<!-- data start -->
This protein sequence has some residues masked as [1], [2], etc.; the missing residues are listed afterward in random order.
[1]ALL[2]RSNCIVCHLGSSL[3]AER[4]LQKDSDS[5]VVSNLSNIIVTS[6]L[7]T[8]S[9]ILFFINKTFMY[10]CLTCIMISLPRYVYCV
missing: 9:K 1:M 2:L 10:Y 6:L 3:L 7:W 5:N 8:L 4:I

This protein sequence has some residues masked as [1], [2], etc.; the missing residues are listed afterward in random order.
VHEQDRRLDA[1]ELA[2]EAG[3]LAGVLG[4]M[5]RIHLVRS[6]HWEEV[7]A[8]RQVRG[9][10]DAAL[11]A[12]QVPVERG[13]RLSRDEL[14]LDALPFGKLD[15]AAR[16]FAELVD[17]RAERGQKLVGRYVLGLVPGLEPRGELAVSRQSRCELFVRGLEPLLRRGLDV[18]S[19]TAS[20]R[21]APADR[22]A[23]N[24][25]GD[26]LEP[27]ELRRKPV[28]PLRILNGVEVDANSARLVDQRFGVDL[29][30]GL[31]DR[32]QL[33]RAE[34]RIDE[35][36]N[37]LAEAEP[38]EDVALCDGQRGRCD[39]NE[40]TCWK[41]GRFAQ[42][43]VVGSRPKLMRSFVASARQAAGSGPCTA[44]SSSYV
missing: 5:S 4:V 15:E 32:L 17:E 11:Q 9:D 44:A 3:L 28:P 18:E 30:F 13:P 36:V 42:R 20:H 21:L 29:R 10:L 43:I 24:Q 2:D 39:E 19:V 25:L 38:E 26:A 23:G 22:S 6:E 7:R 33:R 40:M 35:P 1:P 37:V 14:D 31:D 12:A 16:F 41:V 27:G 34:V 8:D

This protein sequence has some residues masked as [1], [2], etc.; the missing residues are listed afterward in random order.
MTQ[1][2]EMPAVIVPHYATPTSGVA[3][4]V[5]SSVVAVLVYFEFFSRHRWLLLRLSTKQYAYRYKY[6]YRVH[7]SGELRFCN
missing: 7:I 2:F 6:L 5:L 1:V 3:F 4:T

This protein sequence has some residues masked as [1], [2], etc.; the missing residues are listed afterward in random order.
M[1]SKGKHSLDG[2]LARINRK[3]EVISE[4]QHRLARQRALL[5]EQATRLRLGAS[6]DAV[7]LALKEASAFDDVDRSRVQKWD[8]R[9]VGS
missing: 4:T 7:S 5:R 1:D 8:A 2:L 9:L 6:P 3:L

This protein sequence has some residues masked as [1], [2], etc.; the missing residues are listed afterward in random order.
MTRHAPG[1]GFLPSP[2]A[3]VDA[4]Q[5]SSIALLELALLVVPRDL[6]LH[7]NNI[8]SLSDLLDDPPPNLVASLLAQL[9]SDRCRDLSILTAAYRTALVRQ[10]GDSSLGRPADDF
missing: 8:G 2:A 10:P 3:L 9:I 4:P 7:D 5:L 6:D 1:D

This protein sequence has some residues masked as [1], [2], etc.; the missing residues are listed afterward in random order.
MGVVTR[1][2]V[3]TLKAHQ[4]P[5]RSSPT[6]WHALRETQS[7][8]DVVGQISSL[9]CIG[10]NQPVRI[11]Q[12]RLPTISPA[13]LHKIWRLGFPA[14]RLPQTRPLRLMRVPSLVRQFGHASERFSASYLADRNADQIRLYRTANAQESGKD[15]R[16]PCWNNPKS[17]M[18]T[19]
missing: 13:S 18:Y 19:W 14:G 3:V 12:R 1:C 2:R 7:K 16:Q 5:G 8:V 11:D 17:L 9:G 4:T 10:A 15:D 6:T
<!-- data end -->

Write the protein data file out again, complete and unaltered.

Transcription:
This protein sequence has some residues masked as [1], [2], etc.; the missing residues are listed afterward in random order.
[1]ALL[2]RSNCIVCHLGSSL[3]AER[4]LQKDSDS[5]VVSNLSNIIVTS[6]L[7]T[8]S[9]ILFFINKTFMY[10]CLTCIMISLPRYVYCV
missing: 9:K 1:M 2:L 10:Y 6:L 3:L 7:W 5:N 8:L 4:I

This protein sequence has some residues masked as [1], [2], etc.; the missing residues are listed afterward in random order.
VHEQDRRLDA[1]ELA[2]EAG[3]LAGVLG[4]M[5]RIHLVRS[6]HWEEV[7]A[8]RQVRG[9][10]DAAL[11]A[12]QVPVERG[13]RLSRDEL[14]LDALPFGKLD[15]AAR[16]FAELVD[17]RAERGQKLVGRYVLGLVPGLEPRGELAVSRQSRCELFVRGLEPLLRRGLDV[18]S[19]TAS[20]R[21]APADR[22]A[23]N[24][25]GD[26]LEP[27]ELRRKPV[28]PLRILNGVEVDANSARLVDQRFGVDL[29][30]GL[31]DR[32]QL[33]RAE[34]RIDE[35][36]N[37]LAEAEP[38]EDVALCDGQRGRCD[39]NE[40]TCWK[41]GRFAQ[42][43]VVGSRPKLMRSFVASARQAAGSGPCTA[44]SSSYV
missing: 5:S 4:V 15:E 32:L 17:E 11:Q 9:D 44:A 3:L 28:P 18:E 30:F 13:P 36:V 42:R 20:H 21:L 29:R 10:L 43:I 24:Q 2:D 39:E 19:V 25:L 38:E 26:A 23:G 22:S 6:E 7:R 33:R 40:M 35:P 1:P 37:V 14:D 31:D 12:A 16:F 41:V 27:G 34:V 8:D

This protein sequence has some residues masked as [1], [2], etc.; the missing residues are listed afterward in random order.
MTQ[1][2]EMPAVIVPHYATPTSGVA[3][4]V[5]SSVVAVLVYFEFFSRHRWLLLRLSTKQYAYRYKY[6]YRVH[7]SGELRFCN
missing: 7:I 2:F 6:L 5:L 1:V 3:F 4:T

This protein sequence has some residues masked as [1], [2], etc.; the missing residues are listed afterward in random order.
M[1]SKGKHSLDG[2]LARINRK[3]EVISE[4]QHRLARQRALL[5]EQATRLRLGAS[6]DAV[7]LALKEASAFDDVDRSRVQKWD[8]R[9]VGS
missing: 4:T 7:S 5:R 1:D 8:A 2:L 9:L 6:P 3:L

This protein sequence has some residues masked as [1], [2], etc.; the missing residues are listed afterward in random order.
MTRHAPG[1]GFLPSP[2]A[3]VDA[4]Q[5]SSIALLELALLVVPRDL[6]LH[7]NNI[8]SLSDLLDDPPPNLVASLLAQL[9]SDRCRDLSILTAAYRTALVRQ[10]GDSSLGRPADDF
missing: 8:G 2:A 10:P 3:L 9:I 4:P 7:D 5:L 6:D 1:D

This protein sequence has some residues masked as [1], [2], etc.; the missing residues are listed afterward in random order.
MGVVTR[1][2]V[3]TLKAHQ[4]P[5]RSSPT[6]WHALRETQS[7][8]DVVGQISSL[9]CIG[10]NQPVRI[11]Q[12]RLPTISPA[13]LHKIWRLGFPA[14]RLPQTRPLRLMRVPSLVRQFGHASERFSASYLADRNADQIRLYRTANAQESGKD[15]R[16]PCWNNPKS[17]M[18]T[19]
missing: 13:S 18:Y 19:W 14:G 3:V 12:R 1:C 2:R 7:K 16:Q 5:G 8:V 11:D 17:L 9:G 4:T 10:A 15:D 6:T